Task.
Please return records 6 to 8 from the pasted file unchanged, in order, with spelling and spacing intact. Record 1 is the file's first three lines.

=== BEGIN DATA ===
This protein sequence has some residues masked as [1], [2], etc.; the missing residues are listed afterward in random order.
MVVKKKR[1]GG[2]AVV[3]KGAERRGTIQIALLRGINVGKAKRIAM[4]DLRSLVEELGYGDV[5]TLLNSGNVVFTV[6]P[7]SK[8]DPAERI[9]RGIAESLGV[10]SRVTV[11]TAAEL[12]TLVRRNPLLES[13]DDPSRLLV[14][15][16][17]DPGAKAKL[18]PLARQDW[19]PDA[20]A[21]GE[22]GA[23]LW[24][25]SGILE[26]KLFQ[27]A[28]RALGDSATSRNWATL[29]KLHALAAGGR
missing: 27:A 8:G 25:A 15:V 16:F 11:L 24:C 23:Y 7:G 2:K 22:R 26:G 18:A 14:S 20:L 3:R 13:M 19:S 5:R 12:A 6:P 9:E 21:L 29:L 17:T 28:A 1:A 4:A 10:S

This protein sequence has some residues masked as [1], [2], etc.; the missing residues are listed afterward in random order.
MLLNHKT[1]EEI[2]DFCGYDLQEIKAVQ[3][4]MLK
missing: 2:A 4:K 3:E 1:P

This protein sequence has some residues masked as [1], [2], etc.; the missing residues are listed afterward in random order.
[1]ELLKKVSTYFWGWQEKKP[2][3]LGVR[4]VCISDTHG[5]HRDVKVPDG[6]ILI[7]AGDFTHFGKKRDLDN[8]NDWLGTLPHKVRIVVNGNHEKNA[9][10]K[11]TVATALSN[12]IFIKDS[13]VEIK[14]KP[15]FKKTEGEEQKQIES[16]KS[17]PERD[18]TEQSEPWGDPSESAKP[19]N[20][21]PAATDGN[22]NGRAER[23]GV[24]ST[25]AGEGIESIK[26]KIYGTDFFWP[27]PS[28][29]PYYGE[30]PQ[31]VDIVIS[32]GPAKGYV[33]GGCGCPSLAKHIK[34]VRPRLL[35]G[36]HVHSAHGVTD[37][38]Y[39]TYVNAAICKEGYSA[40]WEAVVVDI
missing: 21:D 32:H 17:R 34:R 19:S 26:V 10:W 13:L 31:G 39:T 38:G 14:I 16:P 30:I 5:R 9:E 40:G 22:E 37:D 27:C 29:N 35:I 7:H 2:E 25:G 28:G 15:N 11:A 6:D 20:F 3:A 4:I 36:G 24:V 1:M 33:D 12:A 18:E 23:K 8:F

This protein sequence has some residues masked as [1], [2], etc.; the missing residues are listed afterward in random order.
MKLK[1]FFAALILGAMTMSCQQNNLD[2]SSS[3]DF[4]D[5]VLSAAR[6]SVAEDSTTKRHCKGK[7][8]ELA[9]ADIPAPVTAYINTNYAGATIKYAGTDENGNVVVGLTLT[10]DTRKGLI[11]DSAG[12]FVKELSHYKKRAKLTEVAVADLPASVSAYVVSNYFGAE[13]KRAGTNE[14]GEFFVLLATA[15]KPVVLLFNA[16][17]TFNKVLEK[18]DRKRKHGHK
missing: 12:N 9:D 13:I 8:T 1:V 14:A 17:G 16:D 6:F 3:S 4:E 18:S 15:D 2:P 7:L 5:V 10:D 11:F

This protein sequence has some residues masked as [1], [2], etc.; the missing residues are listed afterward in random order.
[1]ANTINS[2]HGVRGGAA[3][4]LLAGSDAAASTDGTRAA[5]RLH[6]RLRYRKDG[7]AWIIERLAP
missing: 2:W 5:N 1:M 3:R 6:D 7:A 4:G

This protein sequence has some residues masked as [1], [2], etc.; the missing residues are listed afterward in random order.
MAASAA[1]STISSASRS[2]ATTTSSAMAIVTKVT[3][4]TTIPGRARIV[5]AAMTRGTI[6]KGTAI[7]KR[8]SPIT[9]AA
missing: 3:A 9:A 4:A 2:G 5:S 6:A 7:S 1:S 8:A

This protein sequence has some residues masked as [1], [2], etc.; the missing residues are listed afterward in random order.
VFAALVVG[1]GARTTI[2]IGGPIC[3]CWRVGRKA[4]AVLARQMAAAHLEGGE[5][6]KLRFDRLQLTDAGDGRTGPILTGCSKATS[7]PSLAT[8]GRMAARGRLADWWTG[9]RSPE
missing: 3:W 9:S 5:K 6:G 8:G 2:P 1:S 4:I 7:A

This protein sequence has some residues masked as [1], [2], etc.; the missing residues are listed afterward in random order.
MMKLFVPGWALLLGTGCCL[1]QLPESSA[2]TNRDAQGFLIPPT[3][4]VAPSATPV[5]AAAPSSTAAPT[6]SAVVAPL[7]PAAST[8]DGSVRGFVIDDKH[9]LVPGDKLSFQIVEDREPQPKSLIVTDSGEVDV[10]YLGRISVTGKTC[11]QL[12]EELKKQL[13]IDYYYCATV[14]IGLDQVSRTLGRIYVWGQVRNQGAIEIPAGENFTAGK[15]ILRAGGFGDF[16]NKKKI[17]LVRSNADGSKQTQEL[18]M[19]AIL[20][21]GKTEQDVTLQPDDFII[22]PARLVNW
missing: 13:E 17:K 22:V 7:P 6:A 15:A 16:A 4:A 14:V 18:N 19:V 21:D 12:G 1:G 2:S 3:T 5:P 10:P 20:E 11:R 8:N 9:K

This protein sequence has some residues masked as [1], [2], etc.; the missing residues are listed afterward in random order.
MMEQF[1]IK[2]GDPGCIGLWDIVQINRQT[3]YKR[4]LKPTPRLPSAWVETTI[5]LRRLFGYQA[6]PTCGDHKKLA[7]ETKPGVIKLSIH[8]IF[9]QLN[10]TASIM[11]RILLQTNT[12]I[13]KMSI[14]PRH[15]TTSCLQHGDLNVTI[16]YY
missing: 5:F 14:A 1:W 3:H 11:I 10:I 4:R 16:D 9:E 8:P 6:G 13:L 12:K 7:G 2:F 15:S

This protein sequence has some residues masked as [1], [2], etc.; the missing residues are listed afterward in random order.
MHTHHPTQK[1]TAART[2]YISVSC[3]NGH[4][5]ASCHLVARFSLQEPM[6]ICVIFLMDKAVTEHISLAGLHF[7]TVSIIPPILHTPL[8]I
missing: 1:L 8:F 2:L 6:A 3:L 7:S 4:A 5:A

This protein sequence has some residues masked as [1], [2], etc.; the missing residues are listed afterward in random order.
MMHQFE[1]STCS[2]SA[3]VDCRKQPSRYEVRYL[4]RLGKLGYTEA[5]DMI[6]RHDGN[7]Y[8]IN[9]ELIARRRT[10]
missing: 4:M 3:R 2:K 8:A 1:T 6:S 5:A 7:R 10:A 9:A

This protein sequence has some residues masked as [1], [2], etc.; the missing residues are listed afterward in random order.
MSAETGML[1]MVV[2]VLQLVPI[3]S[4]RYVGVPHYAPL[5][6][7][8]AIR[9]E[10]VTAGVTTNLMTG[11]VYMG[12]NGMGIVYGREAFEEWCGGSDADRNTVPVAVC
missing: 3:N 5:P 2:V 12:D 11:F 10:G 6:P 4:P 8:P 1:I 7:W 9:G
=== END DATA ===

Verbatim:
This protein sequence has some residues masked as [1], [2], etc.; the missing residues are listed afterward in random order.
MAASAA[1]STISSASRS[2]ATTTSSAMAIVTKVT[3][4]TTIPGRARIV[5]AAMTRGTI[6]KGTAI[7]KR[8]SPIT[9]AA
missing: 3:A 9:A 4:A 2:G 5:S 6:A 7:S 1:S 8:A

This protein sequence has some residues masked as [1], [2], etc.; the missing residues are listed afterward in random order.
VFAALVVG[1]GARTTI[2]IGGPIC[3]CWRVGRKA[4]AVLARQMAAAHLEGGE[5][6]KLRFDRLQLTDAGDGRTGPILTGCSKATS[7]PSLAT[8]GRMAARGRLADWWTG[9]RSPE
missing: 3:W 9:S 5:K 6:G 8:G 2:P 1:S 4:I 7:A

This protein sequence has some residues masked as [1], [2], etc.; the missing residues are listed afterward in random order.
MMKLFVPGWALLLGTGCCL[1]QLPESSA[2]TNRDAQGFLIPPT[3][4]VAPSATPV[5]AAAPSSTAAPT[6]SAVVAPL[7]PAAST[8]DGSVRGFVIDDKH[9]LVPGDKLSFQIVEDREPQPKSLIVTDSGEVDV[10]YLGRISVTGKTC[11]QL[12]EELKKQL[13]IDYYYCATV[14]IGLDQVSRTLGRIYVWGQVRNQGAIEIPAGENFTAGK[15]ILRAGGFGDF[16]NKKKI[17]LVRSNADGSKQTQEL[18]M[19]AIL[20][21]GKTEQDVTLQPDDFII[22]PARLVNW
missing: 13:E 17:K 22:V 7:P 6:A 15:A 16:A 4:A 14:V 18:N 19:V 21:D 12:G 1:G 2:S 3:T 5:P 10:P 20:E 11:R 8:N 9:K